Stolen Mijikenda ‘spirits’ return home from the US

CS Amina Mohammed hands over vigango to Mijikenda elders at Fort Jesus in Mombasa on Monday. They were returned from the US on July 3. [Kelvin Karani, Standard]

Mijikenda elders on Monday celebrated the return of 30 cultural artefacts stolen from the community more than 30 years ago.

The totems were returned from a US museum on July 3.

Welcoming their return, Kaya elders said the totems locally known as vigango represented the spirits of dead senior elders called Gohu and were back after “haunting” those who kept them in a foreign land.

They were returned by Denver Museum of Natural History in Colorado following a campaign by researchers to have them brought home because of their value to the Mijikenda community.

Cabinet Secretary for Sports, Culture and Arts Amina Mohamed handed back the artefacts to the Kaya elders and Kilifi County Government representatives in a colourful ceremony held at the Fort Jesus museum in Mombasa.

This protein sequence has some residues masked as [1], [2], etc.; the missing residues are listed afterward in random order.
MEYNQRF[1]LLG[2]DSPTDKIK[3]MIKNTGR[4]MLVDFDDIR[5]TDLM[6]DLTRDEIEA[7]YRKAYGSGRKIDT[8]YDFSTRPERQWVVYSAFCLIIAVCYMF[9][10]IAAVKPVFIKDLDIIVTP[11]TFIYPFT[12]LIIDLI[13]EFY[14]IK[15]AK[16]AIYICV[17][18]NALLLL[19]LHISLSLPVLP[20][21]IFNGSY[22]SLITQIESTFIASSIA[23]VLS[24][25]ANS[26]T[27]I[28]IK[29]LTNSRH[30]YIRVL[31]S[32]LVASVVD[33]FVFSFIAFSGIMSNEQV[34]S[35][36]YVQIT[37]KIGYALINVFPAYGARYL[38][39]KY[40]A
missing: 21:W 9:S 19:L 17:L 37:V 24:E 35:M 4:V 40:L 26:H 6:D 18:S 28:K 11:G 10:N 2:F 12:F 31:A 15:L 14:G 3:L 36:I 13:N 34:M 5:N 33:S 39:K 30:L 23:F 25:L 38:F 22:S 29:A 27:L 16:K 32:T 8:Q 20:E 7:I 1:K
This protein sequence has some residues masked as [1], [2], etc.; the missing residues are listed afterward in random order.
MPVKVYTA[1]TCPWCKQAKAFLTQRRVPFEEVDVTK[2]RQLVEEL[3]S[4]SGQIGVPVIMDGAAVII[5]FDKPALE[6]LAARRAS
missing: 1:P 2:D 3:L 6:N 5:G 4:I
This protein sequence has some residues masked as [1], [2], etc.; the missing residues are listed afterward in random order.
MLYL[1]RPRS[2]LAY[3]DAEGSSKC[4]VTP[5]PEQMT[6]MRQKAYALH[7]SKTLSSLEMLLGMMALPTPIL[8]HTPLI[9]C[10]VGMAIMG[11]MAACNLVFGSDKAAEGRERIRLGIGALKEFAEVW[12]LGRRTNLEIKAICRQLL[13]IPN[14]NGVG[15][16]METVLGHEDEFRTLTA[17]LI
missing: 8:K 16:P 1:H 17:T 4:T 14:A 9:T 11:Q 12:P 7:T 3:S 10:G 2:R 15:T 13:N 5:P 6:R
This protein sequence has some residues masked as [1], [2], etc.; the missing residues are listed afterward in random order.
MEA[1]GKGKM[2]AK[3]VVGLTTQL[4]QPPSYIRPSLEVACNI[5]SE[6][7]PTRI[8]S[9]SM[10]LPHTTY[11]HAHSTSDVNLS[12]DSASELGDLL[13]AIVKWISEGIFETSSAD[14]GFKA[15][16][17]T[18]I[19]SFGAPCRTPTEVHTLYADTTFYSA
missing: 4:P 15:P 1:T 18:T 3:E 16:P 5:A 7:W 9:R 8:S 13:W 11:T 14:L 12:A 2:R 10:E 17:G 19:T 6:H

The families that owned the vigango are yet to be identified.

Dr Mohamed said 29 more cultural artefacts from the US had been lying at the Jomo Kenyatta International Airport since 2014 and promised to have them released to the elders.

She called on other institutions still keeping Kenya’s cultural artefacts to hand them back.

“These are grave posts erected in honour of spiritual leaders and their value should not be converted to money. I am appealing to the global community to return more cultural artefacts to be put in the rightful use,” she said.

A senior researcher at the National Museum of Kenya (NMK), Philip Jimbi, said an estimated 1,000 cultural artefacts were stolen and sold to museums and private art galleries in the US and Europe in the 1970s and 1980s.

He said a campaign to have them brought back was bearing fruit.

“Because vigango are spirits of Mijikenda ancestors, (they) have demanded to be brought home and that is what is happening now. We expect all the 2,000 pieces returned from the US and Europe in the coming years,” said the museum official.

Malindi District Cultural Association secretary general Karisa Mwarandu said the totems were made from hardwood to represent dead members of the community who served as spiritual leaders and legislators.

“The Mijikenda community connects with the spirits of the dead Gohu during an installation ceremony known as sadaka ya vigango. We are relieved that they are being returned back home,” he said.